The naÃ¯ve believe that bank deposits are always â€˜money goodâ€™ because they are backed by the state and the state, after all, is an endless cornucopia, was maybe understandable, or at least excusable, until about 2008, when then Prime Minister of Ireland, Brian Cowen, in the middle of the Irish banking crisis, had the genius idea to simply declare a state guarantee for all deposits at Irish banks. Hey, problem solved! Obviously, Cowen didnâ€™t do the math and didnâ€™t realize how big that guarantee was going to be. Well, he was found out by the markets â€“ and Ireland, the country, went bankrupt.
After Lehman, after Ireland and Iceland, and after Greece, I think you must have lived in a cave for the past 5 years to really think that banks are safe because they are guaranteed by their governments. Come on! Please get real.
Excuse me but my sympathies for Cypriot depositors is somewhat limited. If you are a depositor in a Cypriot bank, whether of deposits of more or less than â‚¬100,000, who did you think was guaranteeing your deposit? The Blue Fairy? Did you really think that in such a small place with such a bizarrely bloated banking system â€“ one that for years and, by now, very publicly had been investing in Greek government bonds! â€“ your government had the resources to protect all depositors? The bailout of Cyprusâ€™ two largest banks will cost the equivalent of 60% of GDP! And after what happened in Greece, did you really think that the Germans were willing to cover the whole bill?
I am a free market guy. I am in favor of laissez faire so I always like to see placards that read â€œHands offâ€. One could see such placards at demonstrations in Cyprus yesterday: â€œHands off Cyprusâ€. That is great. But be careful what you wish for. A proper hands-off policy means letting the chips fall where they may. That would certainly mean no bailout and thus total collapse of the Cypriot banking system and the Cypriot economy. Donâ€™t forget that Cyprus and its banks and its depositors are still being bailed out with other peopleâ€™s money here.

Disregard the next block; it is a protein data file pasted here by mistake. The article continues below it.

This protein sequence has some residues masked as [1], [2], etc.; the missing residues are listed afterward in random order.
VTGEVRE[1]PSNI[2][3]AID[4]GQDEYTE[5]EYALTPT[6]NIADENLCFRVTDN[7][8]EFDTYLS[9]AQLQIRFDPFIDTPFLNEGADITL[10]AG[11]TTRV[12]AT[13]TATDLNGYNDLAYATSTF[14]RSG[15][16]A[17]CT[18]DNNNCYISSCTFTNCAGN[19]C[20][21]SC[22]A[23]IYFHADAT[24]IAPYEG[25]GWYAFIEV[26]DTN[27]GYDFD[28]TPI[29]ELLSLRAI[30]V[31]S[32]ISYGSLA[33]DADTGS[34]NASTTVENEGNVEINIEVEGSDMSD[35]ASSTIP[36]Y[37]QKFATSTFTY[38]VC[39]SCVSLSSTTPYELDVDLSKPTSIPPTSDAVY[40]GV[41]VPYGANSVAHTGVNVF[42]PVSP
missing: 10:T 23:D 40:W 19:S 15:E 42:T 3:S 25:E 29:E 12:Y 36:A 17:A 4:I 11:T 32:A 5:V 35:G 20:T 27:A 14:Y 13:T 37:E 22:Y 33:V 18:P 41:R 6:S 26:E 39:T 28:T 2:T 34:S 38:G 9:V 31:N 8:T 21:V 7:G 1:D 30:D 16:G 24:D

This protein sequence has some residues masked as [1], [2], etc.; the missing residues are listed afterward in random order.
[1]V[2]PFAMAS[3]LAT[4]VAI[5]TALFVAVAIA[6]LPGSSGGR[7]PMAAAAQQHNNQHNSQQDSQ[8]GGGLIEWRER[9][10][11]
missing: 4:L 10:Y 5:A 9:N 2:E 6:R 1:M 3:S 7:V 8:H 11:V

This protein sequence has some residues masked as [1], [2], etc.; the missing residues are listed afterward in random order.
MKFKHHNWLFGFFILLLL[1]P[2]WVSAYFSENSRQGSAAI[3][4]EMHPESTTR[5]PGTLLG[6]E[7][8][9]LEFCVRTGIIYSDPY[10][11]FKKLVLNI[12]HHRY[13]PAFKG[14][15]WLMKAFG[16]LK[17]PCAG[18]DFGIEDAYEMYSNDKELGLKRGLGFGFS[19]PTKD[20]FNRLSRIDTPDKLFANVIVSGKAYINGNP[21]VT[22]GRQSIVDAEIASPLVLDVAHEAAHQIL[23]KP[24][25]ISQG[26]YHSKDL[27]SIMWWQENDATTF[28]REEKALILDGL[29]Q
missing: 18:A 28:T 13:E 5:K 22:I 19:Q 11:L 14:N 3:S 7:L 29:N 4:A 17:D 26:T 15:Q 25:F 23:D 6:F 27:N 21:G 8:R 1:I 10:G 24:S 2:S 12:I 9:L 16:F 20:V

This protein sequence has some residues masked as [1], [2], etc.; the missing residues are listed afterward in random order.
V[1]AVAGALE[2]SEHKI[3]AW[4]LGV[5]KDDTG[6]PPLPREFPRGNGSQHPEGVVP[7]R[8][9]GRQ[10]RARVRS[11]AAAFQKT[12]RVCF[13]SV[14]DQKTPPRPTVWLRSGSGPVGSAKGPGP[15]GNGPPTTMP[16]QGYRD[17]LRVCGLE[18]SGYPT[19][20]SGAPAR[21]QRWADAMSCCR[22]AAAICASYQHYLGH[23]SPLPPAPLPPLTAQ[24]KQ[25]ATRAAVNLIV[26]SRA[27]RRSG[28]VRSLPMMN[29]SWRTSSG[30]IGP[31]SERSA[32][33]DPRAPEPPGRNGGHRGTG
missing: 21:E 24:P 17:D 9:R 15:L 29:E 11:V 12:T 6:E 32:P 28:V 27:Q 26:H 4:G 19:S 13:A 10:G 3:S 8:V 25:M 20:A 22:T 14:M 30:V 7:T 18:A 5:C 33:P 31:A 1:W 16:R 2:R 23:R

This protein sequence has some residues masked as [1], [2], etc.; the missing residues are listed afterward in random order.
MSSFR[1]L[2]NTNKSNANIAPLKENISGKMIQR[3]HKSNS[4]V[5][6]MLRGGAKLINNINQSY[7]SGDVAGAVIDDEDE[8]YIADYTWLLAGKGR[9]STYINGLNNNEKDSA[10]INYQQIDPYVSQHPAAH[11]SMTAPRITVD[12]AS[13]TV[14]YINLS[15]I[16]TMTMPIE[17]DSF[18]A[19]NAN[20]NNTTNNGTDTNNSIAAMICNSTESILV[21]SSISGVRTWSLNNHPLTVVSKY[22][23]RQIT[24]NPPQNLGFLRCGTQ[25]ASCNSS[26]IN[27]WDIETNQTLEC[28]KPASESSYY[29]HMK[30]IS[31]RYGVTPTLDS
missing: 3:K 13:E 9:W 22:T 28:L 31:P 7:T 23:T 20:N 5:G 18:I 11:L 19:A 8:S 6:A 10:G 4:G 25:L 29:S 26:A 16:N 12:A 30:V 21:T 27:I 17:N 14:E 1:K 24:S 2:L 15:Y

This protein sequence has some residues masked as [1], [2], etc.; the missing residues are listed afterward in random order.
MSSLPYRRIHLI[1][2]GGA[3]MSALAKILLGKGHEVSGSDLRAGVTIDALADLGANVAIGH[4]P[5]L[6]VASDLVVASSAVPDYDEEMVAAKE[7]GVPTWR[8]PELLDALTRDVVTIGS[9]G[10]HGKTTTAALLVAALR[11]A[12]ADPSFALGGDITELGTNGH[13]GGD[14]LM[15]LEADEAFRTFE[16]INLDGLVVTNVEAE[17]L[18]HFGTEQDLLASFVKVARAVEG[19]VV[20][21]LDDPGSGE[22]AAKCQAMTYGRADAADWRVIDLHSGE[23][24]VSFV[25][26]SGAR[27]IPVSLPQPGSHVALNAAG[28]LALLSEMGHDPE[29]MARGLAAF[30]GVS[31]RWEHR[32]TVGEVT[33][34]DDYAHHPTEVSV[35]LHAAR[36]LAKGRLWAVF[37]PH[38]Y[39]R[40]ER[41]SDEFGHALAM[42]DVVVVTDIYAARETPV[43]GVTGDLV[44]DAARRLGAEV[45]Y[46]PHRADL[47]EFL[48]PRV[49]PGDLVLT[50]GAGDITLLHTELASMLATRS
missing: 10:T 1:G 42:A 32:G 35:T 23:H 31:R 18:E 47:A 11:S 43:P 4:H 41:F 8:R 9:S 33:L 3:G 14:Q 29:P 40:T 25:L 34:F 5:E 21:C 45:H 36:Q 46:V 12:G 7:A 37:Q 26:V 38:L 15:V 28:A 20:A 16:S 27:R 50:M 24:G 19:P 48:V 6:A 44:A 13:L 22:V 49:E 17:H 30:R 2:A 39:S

That is also what some of my libertarian friends donâ€™t seem to get when they speak, as some of them did yesterday, of another incident of the â€˜the state stealing from its citizensâ€™ or of confiscating their property. As much sympathy as I usually have with these views, in this instance they are simply mistaken. If this were expropriation it would mean that the act of abstaining from this expropriation â€“ of the expropriator simply doing nothing â€“ would mean that the â€˜victimâ€™ keeps his property. But if the EU did nothing in this situation â€“ â€œhands offâ€, laissez faire â€“ it would mean that most depositors, including those under â‚¬100,000, got wiped out completely. The choice is not between keeping everything and paying a â€˜levyâ€™, but between paying a â€˜levyâ€™ and losing almost everything.